Canada

Mixed results in high-profile races

More than the fate of the four main party leaders were decided in Ontario's election Wednesday night. Here are some of the more interesting races.

More thanthe fate of the four main party leaders were decided in Ontario's election Wednesday night. Here are some of the more interesting races.

For Sid Ryan, the Ontario president of CUPE, it was supposed to bethird-time lucky. He carried the NDP colours into battle in Oshawa, a supposedly winnable seat, but lost a tight fight with Conservative incumbent Jerry Ouellette.

The city that should be a union-friendly riding with its large population of CAW members has been Ryan's personal Waterloo — a PC bastion both federally and provincially for the past decade.

That defeat should dash any leadership hopes Ryan might have had.

But one winner who might be contemplating a future run for the NDP leadership is Cheri DiNovo, who won the byelection rematch against Liberal Sylvia Watson in the Toronto riding of Parkdale.The two women had a hard-fought, bitter byelection contest in 2006 with the same result.

Many political observers have touted DiNovo for the leadership, drawing attention to her political acumen, iron will and the resiliency she has displayed in both election battles.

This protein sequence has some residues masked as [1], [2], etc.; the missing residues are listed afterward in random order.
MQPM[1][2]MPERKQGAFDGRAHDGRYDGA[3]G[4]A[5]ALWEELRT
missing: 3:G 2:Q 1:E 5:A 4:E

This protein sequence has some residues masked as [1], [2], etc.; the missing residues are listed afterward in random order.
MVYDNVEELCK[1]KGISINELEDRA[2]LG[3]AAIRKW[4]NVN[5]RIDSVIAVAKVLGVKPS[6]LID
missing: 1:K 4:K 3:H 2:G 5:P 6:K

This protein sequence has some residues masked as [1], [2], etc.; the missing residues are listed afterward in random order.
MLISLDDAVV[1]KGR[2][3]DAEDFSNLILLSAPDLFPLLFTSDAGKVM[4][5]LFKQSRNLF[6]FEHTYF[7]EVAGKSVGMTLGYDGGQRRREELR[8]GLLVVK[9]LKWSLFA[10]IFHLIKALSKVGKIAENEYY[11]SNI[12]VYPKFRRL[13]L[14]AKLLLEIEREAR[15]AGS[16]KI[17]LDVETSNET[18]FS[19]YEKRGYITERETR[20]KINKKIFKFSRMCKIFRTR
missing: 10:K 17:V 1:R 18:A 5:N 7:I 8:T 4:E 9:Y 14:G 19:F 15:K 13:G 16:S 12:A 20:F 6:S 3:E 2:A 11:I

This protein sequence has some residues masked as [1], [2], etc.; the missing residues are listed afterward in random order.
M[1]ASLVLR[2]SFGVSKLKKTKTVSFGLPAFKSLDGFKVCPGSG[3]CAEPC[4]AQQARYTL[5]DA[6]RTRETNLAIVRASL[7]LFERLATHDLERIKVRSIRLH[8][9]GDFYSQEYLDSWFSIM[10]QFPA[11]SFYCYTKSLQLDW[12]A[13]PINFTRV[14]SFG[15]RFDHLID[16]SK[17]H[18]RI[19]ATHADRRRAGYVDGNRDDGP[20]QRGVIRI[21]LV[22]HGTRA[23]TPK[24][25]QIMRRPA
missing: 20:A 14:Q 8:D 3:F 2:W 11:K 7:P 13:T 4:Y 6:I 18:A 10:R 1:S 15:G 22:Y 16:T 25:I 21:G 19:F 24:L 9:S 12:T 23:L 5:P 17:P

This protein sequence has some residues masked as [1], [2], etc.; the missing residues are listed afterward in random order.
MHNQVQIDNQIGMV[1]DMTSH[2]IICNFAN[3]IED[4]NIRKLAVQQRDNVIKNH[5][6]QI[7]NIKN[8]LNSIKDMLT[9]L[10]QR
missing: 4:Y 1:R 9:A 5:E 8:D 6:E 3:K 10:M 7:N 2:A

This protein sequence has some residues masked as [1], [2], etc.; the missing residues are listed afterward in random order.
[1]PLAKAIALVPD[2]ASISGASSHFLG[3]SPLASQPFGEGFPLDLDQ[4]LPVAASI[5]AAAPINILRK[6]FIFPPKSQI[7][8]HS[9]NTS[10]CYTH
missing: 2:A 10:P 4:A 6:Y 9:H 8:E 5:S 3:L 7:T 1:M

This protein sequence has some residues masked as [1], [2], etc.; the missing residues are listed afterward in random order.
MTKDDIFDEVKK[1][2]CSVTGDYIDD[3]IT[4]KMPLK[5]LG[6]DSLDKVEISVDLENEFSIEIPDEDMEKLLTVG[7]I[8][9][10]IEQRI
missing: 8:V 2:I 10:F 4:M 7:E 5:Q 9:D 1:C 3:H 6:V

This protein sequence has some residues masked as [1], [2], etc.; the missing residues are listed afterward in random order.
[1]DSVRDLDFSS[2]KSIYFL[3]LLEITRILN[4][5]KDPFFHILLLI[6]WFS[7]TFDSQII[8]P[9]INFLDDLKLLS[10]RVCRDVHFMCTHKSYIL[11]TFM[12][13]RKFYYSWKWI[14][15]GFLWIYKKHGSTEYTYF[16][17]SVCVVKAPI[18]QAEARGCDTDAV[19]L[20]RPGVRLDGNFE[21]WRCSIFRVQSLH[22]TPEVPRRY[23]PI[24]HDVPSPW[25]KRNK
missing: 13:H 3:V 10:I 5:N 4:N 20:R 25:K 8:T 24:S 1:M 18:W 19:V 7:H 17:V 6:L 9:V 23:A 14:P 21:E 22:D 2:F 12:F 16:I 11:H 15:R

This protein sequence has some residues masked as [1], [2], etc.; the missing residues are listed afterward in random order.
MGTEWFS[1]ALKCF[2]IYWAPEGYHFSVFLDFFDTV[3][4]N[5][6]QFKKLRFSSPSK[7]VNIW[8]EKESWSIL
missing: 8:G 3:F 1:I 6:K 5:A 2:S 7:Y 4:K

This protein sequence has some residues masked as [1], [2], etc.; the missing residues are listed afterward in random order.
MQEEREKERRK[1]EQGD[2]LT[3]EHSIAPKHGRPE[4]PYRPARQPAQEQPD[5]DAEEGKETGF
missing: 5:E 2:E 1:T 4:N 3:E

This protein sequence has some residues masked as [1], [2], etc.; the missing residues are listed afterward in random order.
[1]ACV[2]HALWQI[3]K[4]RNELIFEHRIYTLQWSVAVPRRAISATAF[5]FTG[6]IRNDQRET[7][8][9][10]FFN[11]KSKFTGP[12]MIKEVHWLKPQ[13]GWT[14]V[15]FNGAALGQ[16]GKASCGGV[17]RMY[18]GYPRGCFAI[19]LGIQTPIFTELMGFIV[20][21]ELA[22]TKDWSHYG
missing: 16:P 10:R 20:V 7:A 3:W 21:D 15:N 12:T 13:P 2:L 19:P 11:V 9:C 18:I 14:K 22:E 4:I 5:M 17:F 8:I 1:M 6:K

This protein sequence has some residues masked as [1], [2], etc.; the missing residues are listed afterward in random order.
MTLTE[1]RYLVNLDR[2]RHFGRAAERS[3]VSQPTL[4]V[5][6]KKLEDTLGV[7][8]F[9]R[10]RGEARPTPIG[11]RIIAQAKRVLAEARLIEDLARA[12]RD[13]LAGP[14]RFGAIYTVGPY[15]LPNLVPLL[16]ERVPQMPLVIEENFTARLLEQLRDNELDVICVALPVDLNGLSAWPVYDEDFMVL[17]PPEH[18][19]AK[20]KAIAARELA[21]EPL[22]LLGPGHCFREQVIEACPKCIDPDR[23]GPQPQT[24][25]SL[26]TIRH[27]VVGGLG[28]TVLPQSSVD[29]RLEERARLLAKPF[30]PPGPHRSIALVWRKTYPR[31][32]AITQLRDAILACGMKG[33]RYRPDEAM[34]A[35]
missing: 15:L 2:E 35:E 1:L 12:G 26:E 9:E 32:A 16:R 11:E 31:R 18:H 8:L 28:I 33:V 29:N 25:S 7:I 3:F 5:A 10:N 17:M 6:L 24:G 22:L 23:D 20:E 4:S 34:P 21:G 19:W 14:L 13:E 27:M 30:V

In other high-profile battles: Tim Peterson, a Conservative in this election, was kicked out by the voters. The Mississauga South MPP crossed the floor after being elected as a Liberal in 2003. He is also the brother of former Ontario premier David Peterson, also a Liberal.

Randy Hillier, the maverick rural activist, easily won his Eastern Ontario riding. Hillier has been a thorn in the side of successive governments for over his strong commitment to rural and small town issues and was the subject of much controversy when he won the PC nomination.

What many in Lanark-Frontenac-Lennoxand Addington will now be wondering is, can he make the transition from protester to politician?

But Liberal Leader Dalton McGuinty will be seeing a lot of familiar faces when he returns to the Ontario parliament.

Twenty-three of 25 cabinet ministers ran for re-election and 22 of them succeeded, including Finance Minister Greg Sorbara, Attorney General Michael Bryant, Energy Minister Dwight Duncan and Economic Development and Trade Minister Sandra Pupatello.

Only one minister lost her seat: Culture Minister Caroline Di Cocco, from Sarnia-Lambton.

now